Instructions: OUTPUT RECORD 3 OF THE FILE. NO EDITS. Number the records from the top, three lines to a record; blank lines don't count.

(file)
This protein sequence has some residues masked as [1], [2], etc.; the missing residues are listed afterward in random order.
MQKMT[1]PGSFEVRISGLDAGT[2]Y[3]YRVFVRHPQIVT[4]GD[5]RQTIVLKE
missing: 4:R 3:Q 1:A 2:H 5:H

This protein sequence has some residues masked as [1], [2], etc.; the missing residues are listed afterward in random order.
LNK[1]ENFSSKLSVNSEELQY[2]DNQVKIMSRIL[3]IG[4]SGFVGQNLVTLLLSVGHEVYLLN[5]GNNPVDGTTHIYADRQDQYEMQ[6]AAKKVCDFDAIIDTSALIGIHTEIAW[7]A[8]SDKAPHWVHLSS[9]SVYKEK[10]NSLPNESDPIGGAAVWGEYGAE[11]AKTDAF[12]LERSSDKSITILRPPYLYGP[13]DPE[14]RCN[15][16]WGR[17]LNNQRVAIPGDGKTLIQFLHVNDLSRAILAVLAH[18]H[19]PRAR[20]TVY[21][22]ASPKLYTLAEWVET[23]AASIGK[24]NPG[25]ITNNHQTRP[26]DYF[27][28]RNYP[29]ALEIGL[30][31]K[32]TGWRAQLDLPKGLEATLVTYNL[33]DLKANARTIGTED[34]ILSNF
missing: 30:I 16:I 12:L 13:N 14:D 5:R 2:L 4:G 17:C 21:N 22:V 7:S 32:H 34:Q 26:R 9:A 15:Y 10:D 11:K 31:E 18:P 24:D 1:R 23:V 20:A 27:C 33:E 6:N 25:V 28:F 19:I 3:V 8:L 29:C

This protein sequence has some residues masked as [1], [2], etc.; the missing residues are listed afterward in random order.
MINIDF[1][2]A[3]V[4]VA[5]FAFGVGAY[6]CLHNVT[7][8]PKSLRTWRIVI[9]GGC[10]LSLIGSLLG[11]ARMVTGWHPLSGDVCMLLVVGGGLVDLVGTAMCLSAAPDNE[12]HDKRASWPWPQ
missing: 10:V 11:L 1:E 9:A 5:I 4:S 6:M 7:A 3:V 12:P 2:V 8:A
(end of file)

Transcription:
This protein sequence has some residues masked as [1], [2], etc.; the missing residues are listed afterward in random order.
MINIDF[1][2]A[3]V[4]VA[5]FAFGVGAY[6]CLHNVT[7][8]PKSLRTWRIVI[9]GGC[10]LSLIGSLLG[11]ARMVTGWHPLSGDVCMLLVVGGGLVDLVGTAMCLSAAPDNE[12]HDKRASWPWPQ
missing: 10:V 11:L 1:E 9:A 5:I 4:S 6:M 7:A 3:V 12:P 2:V 8:A